Scott Belsky is an entrepreneur and best-selling author who founded the online creative platform Behance, which he recently sold to Adobe. He is a much sought after speaker on the emerging patterns of work in the 21st century, and this article is an excerpt from his foreward to a new book, Maximize Your Potential. Belsky says that “free radicals” demand a lot of themselves AND their employers, expect their skills to be fully utilized, abhor ‘easy jobs’, and have little tolerance for bureaucratic friction or old-boy networks. With the increasing exit of baby-boomers from the workplace – and with it, the demise of “we always did it this way” mindsets – employers should be asking themselves important questions. Are you a free radical? Can you accommodate free radicals in your workplace? If not now, when? What advantages could be gained from embracing more free radicals? Belsky believes that free radicals are already changing the face of work and jobs, and organizations will foster dramatic innovation by accelerating their contributions. The Free Radical At Work is a worthwhile read.
As Recruiters we are always asked about who are the best companies…And so I just found an announcement that might be helpful for those candidates looking for career opportunities in The Utilities Industry…SAP AG has just published it’s list of award winning Utilities for 2013. The list includes First Energy, Atmos Energy, Puget Sound Energy, and Centerpoint Energy. SAP AG says that these are the best-run Utilities because they have implemented innovative and sustainable practices based on SAP Software.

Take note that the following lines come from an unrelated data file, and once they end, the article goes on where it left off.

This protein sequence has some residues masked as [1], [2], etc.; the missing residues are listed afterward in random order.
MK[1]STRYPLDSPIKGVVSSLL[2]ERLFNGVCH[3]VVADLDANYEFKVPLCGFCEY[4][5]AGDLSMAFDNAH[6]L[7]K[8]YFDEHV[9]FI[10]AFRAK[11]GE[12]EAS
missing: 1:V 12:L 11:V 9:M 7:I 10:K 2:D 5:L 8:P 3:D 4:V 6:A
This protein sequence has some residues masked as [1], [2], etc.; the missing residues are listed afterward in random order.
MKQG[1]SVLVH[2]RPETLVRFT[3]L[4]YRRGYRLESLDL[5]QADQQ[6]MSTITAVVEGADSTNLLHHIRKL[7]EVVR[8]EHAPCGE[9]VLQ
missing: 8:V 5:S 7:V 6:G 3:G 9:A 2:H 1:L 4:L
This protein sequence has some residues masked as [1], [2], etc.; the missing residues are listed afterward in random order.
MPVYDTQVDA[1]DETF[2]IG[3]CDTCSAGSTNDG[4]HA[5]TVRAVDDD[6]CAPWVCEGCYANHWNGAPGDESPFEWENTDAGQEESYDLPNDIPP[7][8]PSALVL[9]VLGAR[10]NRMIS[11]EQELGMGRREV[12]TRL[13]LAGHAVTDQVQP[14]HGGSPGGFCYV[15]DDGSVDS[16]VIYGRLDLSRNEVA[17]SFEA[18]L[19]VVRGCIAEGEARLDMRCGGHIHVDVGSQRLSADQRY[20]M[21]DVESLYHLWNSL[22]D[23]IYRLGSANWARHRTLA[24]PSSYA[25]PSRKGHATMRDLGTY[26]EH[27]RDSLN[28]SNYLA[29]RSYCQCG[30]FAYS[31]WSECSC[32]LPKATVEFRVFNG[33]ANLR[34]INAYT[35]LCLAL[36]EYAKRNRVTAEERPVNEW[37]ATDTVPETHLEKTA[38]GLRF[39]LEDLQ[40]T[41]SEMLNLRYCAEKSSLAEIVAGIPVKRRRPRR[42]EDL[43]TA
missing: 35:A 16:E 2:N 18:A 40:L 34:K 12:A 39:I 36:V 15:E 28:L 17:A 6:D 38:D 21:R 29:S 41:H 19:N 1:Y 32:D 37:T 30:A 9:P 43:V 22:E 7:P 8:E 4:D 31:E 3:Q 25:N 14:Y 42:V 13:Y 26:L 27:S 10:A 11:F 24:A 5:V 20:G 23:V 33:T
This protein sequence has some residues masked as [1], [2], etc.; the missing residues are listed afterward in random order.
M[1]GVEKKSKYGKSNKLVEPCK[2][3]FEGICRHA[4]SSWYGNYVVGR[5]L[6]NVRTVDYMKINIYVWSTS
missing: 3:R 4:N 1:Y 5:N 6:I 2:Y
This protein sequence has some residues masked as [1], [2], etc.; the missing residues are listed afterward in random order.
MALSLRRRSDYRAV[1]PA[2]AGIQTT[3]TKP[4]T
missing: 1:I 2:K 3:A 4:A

Have always enjoyed people who seem to understand the sense around IT Technology. Just read a comment by Jonathan Becher, Chief Marketing Officer at SAP who said…”I’m also championing SAP’s strategy of helping organizations close the gap between strategy & execution so that they can optimize business performance.” And I say BRAVO Johnathan! Keep up the good work and tell us more about closing this gap!
In the May 2013 edition of From My Perspective the question was – “are you actually going to take a vacation or will you just be working away from the office?”
So how did you do? Successful at not taking calls from the office? How many work e-mails did you respond to while on vacation? When you didn’t take the call or respond to the email did you feel compelled to respond if they texted?
My scorecard: Very well. Surprisingly, yes. Zero, really! Absolutely, just couldn’t stop myself. I didn’t get a full week away from the office as we had to fit in trips for two college graduations (woo hoo!) and a week of Girl Scout Camp for my wife and two daughters so maybe my test was a little easier. Shorter time away than I would have liked but I did return feeling genuinely recharged.
So with the family vacation season behind us perhaps I can at least get better at not checking email on the Blackberry every time a new one arrives. Or maybe at least not checking it while with others, I don’t know, maybe? The real test for me is with September baseball in full swing and playoff positions hanging in the balance can I stop checking MLB.COM while with my family and friends? Go REDS!
Lou Adler is a New York Times best-selling author of such books as Hire With Your Head and The Essential Guide To Hiring And Getting Hired. Adler believes that there are really only four (yes, 4!) jobs in any business and only four (there it is again) types of corporate strategies. I’ll admit skepticism… until I read this article. Adler makes a compelling case for getting the right matches and understanding their various roles in order to propel your corporate performance to new heights. Read How Bad Hiring Decisions Can Mess Up A Good Business Strategy to avoid the path to mediocrity… or worse.